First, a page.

From the article we learn that John Cota, was a "brusque, unhealthy man with a hot temper" and he conned the Cosco Busan into a bridge tower. Brusque means "abrupt and curt in manner,or discourteously blunt."
My experience is that there often is a relationship between a pilot's manners and his skill level - the more rude and arrogant the pilot the less skilled, not always of course but often enough.
Here are some excerpts from the article.
The 59-year-old bar pilot assigned to the Cosco Busan, John Cota, was a brusque, unhealthy man with a hot temper, an alcohol problem, and a history of driving under the influence.
Like other bar pilots in San Francisco Bay, but unlike pilots in other harbors, Cota wasn't required to carry a laptop computer laden with navigation equipment. Instead, he relied on the Cosco Busan's array of onboard electronic maps and radars. But he struggled to use them.
In the two months before he swaggered onto the Cosco Busan, Cota filled prescriptions for Darvon, Valium, Talwin, Imitrex, Ativan, Provigil, Zoloft, Lomotil, and Compazine, or their equivalents.
Cota didn't realize that he was lost. The northwest-bound ship was drifting too far west across the face of the bridge as Cota tried to line it up to pass through the Delta-Echo span. Disregarding the radar and unable to see through the fog, the pilot relied on the ship's electronic map.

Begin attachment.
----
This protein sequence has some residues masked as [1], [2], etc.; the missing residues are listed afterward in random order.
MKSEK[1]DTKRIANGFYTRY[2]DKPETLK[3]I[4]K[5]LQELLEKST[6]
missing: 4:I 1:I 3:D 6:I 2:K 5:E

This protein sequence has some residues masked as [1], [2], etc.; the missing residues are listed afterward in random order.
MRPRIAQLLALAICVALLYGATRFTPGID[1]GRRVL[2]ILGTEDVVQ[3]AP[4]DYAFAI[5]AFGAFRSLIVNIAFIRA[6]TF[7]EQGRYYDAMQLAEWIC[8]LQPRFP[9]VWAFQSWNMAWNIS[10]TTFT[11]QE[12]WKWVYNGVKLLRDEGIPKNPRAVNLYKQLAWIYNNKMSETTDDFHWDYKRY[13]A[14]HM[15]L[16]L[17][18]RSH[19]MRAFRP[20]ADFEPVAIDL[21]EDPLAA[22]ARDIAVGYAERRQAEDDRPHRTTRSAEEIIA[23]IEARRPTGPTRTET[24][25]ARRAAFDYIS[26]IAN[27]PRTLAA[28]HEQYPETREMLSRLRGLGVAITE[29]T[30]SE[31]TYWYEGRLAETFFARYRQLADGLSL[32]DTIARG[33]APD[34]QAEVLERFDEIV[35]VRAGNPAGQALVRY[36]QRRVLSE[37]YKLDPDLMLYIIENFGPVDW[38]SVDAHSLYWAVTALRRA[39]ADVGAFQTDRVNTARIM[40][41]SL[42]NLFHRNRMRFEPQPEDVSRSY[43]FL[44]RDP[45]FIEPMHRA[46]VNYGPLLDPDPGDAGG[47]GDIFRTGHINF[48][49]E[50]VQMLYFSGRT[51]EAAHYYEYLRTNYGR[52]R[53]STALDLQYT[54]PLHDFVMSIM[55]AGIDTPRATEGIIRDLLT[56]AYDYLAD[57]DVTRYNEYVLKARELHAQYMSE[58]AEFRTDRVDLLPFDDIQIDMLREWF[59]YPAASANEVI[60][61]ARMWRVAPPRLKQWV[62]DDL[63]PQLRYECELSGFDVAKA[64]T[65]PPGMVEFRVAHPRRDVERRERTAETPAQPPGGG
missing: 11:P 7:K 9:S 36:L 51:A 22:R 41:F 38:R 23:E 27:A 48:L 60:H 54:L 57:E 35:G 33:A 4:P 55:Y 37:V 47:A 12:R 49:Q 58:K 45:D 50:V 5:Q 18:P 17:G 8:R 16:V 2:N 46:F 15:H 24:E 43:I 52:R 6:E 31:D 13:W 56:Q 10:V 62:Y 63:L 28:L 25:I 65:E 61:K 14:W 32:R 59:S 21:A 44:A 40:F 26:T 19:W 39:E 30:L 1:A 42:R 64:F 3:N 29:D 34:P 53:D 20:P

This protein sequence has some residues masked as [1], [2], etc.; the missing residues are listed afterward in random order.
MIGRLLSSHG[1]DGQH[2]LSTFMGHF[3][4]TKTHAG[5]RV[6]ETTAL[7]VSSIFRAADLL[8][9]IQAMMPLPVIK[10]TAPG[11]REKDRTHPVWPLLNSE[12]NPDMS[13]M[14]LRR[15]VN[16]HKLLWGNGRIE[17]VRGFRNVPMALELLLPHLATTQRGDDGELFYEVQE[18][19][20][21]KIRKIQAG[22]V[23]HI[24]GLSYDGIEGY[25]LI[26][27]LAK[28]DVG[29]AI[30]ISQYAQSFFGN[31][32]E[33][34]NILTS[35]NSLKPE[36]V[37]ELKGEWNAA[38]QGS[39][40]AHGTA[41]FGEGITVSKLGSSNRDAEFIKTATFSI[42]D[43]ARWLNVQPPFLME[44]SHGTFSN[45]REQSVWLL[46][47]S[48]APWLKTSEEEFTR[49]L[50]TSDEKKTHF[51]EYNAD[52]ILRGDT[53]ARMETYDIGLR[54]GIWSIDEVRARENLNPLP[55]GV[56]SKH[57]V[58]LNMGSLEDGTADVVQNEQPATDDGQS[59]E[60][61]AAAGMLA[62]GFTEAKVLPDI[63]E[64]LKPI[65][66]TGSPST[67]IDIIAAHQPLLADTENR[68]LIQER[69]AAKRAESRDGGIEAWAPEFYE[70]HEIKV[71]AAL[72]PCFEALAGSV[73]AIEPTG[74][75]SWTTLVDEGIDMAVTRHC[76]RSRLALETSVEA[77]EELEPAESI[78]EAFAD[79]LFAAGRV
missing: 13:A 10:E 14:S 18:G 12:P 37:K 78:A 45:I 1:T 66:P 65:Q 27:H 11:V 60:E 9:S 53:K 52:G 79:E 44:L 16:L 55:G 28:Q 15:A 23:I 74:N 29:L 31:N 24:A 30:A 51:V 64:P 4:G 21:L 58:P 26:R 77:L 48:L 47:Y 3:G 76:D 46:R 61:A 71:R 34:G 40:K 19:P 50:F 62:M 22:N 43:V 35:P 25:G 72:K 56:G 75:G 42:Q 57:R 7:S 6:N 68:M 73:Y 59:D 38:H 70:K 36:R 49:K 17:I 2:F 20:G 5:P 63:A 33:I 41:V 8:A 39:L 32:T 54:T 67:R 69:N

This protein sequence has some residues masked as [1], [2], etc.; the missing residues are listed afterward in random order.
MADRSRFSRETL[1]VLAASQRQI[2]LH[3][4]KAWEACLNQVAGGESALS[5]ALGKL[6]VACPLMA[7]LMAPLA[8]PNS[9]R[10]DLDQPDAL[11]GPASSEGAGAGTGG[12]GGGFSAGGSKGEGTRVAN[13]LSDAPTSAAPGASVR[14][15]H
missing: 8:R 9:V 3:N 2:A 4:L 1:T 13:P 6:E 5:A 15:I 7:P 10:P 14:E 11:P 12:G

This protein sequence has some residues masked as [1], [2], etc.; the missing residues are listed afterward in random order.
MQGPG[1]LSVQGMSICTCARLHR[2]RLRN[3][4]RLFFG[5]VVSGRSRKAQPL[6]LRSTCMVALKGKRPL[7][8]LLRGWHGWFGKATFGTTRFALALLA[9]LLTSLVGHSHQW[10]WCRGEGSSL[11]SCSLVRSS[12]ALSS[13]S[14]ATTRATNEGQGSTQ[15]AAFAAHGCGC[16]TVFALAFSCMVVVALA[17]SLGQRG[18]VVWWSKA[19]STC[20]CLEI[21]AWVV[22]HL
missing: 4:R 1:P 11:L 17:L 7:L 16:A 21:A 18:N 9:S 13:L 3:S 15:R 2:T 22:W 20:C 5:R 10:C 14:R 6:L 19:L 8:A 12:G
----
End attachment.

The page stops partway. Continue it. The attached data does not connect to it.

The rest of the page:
In accounting for Cota's perplexing confusion, NTSB investigators eventually concluded that "the higher-level cognitive effort and perceptual skills" needed to interpret the Cosco Busan's standardized radars and maps "were precisely those capabilities that would have been degraded"by the drugs that Cota had possessed. None of Cota's difficulties using the radar or reading the map would have been expected of any pilot with sober and effective cognitive functions, the investigators concluded. In other words, they concluded, he was tripping on prescription meds.
Most pilots are polite and professional, but perhaps the rude ones are the ones that bear closer watching.